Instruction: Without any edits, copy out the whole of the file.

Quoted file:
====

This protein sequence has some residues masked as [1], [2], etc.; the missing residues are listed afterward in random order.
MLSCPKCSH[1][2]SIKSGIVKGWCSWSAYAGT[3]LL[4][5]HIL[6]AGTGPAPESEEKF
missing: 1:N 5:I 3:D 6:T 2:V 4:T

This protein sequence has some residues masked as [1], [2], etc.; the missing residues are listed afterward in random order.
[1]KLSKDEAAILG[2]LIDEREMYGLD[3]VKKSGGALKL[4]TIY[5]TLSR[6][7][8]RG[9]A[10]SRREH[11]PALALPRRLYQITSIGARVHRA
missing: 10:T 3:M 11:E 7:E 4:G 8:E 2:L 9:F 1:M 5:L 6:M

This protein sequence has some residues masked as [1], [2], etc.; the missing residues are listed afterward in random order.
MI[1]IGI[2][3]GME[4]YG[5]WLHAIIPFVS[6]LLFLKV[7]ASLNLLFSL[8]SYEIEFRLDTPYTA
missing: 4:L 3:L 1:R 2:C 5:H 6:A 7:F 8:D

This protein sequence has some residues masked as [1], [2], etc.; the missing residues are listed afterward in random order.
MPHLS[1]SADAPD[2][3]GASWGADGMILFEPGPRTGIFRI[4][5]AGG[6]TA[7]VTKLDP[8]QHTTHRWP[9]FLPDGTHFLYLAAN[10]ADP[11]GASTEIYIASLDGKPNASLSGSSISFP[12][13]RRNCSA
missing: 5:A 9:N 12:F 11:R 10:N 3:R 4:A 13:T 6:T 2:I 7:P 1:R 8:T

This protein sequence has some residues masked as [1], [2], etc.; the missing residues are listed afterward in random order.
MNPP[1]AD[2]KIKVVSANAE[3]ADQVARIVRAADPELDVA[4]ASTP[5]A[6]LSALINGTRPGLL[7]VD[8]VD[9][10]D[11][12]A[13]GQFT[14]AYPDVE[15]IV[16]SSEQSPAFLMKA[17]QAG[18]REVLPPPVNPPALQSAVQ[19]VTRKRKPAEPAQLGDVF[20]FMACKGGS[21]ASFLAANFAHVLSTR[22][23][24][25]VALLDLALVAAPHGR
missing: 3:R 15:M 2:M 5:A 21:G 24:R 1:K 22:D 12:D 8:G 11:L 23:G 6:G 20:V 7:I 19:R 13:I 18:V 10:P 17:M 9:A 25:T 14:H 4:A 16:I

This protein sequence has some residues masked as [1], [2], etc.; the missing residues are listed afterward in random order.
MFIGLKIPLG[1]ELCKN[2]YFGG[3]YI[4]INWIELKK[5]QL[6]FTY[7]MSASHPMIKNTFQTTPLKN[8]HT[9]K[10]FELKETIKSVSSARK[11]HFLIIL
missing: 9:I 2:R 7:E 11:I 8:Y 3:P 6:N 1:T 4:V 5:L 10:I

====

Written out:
This protein sequence has some residues masked as [1], [2], etc.; the missing residues are listed afterward in random order.
MLSCPKCSH[1][2]SIKSGIVKGWCSWSAYAGT[3]LL[4][5]HIL[6]AGTGPAPESEEKF
missing: 1:N 5:I 3:D 6:T 2:V 4:T

This protein sequence has some residues masked as [1], [2], etc.; the missing residues are listed afterward in random order.
[1]KLSKDEAAILG[2]LIDEREMYGLD[3]VKKSGGALKL[4]TIY[5]TLSR[6][7][8]RG[9]A[10]SRREH[11]PALALPRRLYQITSIGARVHRA
missing: 10:T 3:M 11:E 7:E 4:G 8:E 2:L 9:F 1:M 5:L 6:M

This protein sequence has some residues masked as [1], [2], etc.; the missing residues are listed afterward in random order.
MI[1]IGI[2][3]GME[4]YG[5]WLHAIIPFVS[6]LLFLKV[7]ASLNLLFSL[8]SYEIEFRLDTPYTA
missing: 4:L 3:L 1:R 2:C 5:H 6:A 7:F 8:D

This protein sequence has some residues masked as [1], [2], etc.; the missing residues are listed afterward in random order.
MPHLS[1]SADAPD[2][3]GASWGADGMILFEPGPRTGIFRI[4][5]AGG[6]TA[7]VTKLDP[8]QHTTHRWP[9]FLPDGTHFLYLAAN[10]ADP[11]GASTEIYIASLDGKPNASLSGSSISFP[12][13]RRNCSA
missing: 5:A 9:N 12:F 11:R 10:N 3:R 4:A 13:T 6:T 2:I 7:P 1:R 8:T

This protein sequence has some residues masked as [1], [2], etc.; the missing residues are listed afterward in random order.
MNPP[1]AD[2]KIKVVSANAE[3]ADQVARIVRAADPELDVA[4]ASTP[5]A[6]LSALINGTRPGLL[7]VD[8]VD[9][10]D[11][12]A[13]GQFT[14]AYPDVE[15]IV[16]SSEQSPAFLMKA[17]QAG[18]REVLPPPVNPPALQSAVQ[19]VTRKRKPAEPAQLGDVF[20]FMACKGGS[21]ASFLAANFAHVLSTR[22][23][24][25]VALLDLALVAAPHGR
missing: 3:R 15:M 2:M 5:A 21:G 24:R 1:K 22:D 12:D 8:G 11:L 23:G 6:G 20:V 7:I 19:R 13:I 18:V 10:P 17:M 9:A 25:T 14:H 4:A 16:I

This protein sequence has some residues masked as [1], [2], etc.; the missing residues are listed afterward in random order.
MFIGLKIPLG[1]ELCKN[2]YFGG[3]YI[4]INWIELKK[5]QL[6]FTY[7]MSASHPMIKNTFQTTPLKN[8]HT[9]K[10]FELKETIKSVSSARK[11]HFLIIL
missing: 9:I 2:R 7:E 11:I 8:Y 3:P 6:N 1:T 4:V 5:L 10:I